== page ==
IWD 2023: Embracing equity, promoting excellence
08 March, 2023
This is one of two blog posts written for International Women's Day (IWD) 2023. The other post, by Dr Fabida Aria,and is titled Consider the impact you can make for women. Please see our IWD page for more content including a podcast and video interview.
There’s a lot of collective soul-searching and general hand-wringing as we approach yet another International Women’s Day on 8 March.
The United Nations Secretary General António Guterres told the Commission on the Status of Women on 7 March that “
gender equality is 300 years away”.
Meanwhile the headlines in the UK don’t make for edifying reading either. The consultancy firm PwC finds “ UK women priced out of work by lack of affordable childcare” with gender pay gap in the UK widening more quickly than in other developed countries.
In the area of mental healthcare, various inequalities exist in terms of experience (women disproportionately represented among those judged negatively and diagnosed with emotionally unstable personality disorders and those experiencing serious impacts of domestic abuse for example).
There are some rays of mild sunshine threading their way through this doom and gloom. At the Royal College of Psychiatrists (RCPsych), gender pay gap - the difference in pay between male and female members of staff - has fallen to a median average of 6.22% in 2021. This is down from a gender pay gap of 13.97% in 2020, and 17% in 2019.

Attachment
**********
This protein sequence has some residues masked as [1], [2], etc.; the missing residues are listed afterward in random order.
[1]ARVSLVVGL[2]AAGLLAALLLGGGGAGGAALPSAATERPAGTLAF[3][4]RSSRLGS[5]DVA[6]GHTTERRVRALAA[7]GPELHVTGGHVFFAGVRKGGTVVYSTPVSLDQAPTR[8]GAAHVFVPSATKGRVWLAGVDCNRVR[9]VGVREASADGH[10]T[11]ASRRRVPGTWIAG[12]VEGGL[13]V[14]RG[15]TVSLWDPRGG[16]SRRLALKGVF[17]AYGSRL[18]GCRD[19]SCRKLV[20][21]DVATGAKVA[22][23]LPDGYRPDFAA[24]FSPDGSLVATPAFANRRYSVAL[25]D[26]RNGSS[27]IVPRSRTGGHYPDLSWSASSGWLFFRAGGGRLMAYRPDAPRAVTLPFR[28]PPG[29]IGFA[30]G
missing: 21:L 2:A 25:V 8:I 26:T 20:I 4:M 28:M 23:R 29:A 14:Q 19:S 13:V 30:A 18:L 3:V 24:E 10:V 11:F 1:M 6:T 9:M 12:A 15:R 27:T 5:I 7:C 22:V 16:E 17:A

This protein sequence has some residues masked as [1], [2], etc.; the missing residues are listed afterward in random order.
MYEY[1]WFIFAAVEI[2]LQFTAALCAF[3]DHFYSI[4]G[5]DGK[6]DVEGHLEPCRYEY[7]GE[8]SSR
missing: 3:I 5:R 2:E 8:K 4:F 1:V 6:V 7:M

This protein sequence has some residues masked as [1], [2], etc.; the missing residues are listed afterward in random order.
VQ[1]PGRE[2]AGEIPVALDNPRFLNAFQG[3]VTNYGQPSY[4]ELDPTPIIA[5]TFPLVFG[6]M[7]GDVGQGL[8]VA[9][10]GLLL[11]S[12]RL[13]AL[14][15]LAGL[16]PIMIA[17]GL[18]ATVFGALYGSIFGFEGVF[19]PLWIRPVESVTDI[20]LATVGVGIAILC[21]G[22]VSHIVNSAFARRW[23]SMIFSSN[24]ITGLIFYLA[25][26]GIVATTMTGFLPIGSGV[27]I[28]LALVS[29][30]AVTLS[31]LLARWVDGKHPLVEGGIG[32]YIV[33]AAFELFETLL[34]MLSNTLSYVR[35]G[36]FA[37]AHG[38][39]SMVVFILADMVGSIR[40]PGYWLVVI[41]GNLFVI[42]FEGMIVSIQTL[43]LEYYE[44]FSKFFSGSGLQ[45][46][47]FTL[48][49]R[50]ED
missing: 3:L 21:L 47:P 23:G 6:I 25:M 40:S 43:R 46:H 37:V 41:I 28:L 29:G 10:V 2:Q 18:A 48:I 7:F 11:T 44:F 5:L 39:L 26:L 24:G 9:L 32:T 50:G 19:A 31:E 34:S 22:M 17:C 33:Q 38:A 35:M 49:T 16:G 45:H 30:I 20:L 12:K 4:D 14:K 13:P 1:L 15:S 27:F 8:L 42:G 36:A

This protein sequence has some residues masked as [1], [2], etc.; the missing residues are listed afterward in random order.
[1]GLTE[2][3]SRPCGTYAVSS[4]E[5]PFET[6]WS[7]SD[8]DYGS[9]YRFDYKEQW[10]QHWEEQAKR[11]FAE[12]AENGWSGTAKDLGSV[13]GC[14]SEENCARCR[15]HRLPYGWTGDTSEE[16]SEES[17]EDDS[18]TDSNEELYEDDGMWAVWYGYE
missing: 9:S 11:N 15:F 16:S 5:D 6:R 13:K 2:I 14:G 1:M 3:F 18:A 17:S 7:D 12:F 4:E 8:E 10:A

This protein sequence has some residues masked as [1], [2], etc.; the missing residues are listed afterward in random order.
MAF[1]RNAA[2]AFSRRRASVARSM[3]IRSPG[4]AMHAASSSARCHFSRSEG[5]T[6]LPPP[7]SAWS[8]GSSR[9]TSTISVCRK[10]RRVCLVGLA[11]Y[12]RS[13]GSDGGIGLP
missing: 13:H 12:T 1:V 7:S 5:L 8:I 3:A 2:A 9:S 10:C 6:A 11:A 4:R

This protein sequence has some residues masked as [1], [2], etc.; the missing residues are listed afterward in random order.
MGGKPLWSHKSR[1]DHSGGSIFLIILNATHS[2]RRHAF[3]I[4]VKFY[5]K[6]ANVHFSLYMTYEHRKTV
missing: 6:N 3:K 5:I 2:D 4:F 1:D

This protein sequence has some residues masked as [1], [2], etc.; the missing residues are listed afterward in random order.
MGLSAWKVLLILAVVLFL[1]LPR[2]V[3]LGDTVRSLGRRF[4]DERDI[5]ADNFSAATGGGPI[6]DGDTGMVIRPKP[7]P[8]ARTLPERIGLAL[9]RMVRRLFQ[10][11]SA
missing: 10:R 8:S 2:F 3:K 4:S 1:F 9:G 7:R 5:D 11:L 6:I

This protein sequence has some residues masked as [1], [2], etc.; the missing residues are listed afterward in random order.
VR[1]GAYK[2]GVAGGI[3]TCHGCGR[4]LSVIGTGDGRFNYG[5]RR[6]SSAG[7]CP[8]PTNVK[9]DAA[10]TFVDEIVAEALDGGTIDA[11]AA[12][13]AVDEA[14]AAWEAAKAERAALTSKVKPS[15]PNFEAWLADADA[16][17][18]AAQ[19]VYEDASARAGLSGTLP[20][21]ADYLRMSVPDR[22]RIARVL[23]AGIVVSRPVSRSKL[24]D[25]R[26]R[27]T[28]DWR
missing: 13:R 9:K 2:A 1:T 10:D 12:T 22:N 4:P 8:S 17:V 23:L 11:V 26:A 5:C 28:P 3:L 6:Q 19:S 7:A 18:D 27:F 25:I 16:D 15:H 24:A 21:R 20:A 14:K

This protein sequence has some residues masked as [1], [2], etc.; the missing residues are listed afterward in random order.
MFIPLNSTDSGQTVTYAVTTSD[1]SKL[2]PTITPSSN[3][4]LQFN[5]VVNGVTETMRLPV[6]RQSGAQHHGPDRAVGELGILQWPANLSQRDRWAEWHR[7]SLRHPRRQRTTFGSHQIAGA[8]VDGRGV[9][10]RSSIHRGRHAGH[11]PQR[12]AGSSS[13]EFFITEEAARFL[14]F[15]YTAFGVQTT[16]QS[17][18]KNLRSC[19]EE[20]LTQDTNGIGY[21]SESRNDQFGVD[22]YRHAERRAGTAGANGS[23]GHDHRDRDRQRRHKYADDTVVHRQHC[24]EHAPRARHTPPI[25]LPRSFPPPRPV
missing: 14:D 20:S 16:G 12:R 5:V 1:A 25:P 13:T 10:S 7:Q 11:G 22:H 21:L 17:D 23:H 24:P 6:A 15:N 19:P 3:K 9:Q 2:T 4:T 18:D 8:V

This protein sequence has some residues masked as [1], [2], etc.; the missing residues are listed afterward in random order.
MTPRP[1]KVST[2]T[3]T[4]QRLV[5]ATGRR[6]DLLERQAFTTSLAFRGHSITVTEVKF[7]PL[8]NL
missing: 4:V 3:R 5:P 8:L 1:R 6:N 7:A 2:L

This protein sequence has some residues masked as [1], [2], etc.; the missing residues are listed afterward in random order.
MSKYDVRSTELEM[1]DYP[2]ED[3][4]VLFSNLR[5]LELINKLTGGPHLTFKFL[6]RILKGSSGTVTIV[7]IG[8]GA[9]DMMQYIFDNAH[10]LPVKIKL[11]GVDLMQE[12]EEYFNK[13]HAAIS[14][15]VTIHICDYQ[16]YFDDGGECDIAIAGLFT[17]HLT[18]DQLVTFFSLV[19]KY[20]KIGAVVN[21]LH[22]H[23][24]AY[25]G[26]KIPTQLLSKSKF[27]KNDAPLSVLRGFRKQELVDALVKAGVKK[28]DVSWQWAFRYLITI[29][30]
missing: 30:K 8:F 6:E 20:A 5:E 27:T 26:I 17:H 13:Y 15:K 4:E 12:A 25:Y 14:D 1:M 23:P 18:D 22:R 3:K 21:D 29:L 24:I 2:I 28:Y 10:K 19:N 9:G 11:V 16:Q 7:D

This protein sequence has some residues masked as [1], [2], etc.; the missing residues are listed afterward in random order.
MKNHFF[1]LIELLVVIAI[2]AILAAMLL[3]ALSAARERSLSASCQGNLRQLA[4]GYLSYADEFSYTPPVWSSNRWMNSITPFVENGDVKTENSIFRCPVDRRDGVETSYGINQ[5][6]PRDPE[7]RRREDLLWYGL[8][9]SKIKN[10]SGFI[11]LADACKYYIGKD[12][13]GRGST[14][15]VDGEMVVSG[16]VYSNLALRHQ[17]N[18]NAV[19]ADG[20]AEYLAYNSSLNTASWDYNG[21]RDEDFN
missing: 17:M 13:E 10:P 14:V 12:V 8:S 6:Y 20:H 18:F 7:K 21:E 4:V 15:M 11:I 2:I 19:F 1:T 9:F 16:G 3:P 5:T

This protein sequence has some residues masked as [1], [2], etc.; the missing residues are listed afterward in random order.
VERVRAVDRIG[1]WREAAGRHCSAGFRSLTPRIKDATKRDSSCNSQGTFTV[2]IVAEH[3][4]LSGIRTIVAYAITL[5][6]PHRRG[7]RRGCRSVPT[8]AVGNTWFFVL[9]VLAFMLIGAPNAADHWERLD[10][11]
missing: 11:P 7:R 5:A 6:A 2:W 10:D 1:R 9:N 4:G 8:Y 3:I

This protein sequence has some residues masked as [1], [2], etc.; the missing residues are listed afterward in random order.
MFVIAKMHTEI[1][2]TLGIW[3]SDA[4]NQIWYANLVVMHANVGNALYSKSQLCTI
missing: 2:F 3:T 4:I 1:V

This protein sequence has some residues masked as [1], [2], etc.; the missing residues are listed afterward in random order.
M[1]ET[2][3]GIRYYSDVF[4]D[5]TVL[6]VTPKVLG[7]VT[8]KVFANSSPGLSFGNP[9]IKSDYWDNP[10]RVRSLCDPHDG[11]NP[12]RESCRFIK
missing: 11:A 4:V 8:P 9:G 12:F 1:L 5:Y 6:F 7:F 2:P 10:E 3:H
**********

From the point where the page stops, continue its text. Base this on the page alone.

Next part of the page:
We now have a fifth female President-Elect of RCPsych Dr Lade Smith, one moreover who in her various roles throughout her career, has fiercely advocated for equality in all areas, and understands intersectional nature of inequalities- whether it’s gender and ethnicity or other multitudinal complex areas. RCPsych is moving in the right direction and am hoping will embed some of the positive change that’s begun.
As the first female President (now Immediate Past President) of the British Indian Psychiatric Association (BIPA- the second largest Psychiatrists body in the UK after RCPsych) in its 25 year history, I am proud to have nurtured and mentored several female colleagues and BIPA has now elected its third female President. This is a heartening trend when culturally, women did not always feel able to access career development opportunities in the same way as men. In this journey we have been supported by some incredible male allies. I am sure this diverse and representative leadership will also lead to better outcomes for patients and professionals.
The recent protests in Iran following the death of Masah Amani, the courageous actions of women in Afghanistan following the restrictions on girls’ right to education and other freedoms, and the vigils and protests in the UK following the brutal murder of Sarah Everard show that the collective raising of voices is louder than ever before.
It’s time to move past the rhetoric, from equality to equity or from intention to action. I see equity as the process of bringing equality to life.
As Psychiatrists, we can do our bit too. Let’s make sure that medical students, a majority of whom are those who identify as women, get the right messages about equal opportunities and treatment in letter and in spirit, that we develop strong female leaders from amongst the next generation and celebrate the combination of strength and vulnerability that allows us to be human rather than heroic. Advocating for patients and carers (majority of whom are women) who are marginalised helps all. Let women’s voices be heard loud and strong in all spheres- patients, people and professionals.
As Amrita Pritam the late legendary Punjabi poet has said “There are many stories which are not in paper. They are written in the bodies and minds of women.”
So it’s with a cautious sense of hope that I greet IWD 2023. Sometimes change happens in spite of institutions and authorities, not because of them. Equality for women will arise from the ground up. Let’s all play our part in keeping alive
these seedlings of change through a harsh, prolonged winter of inequality.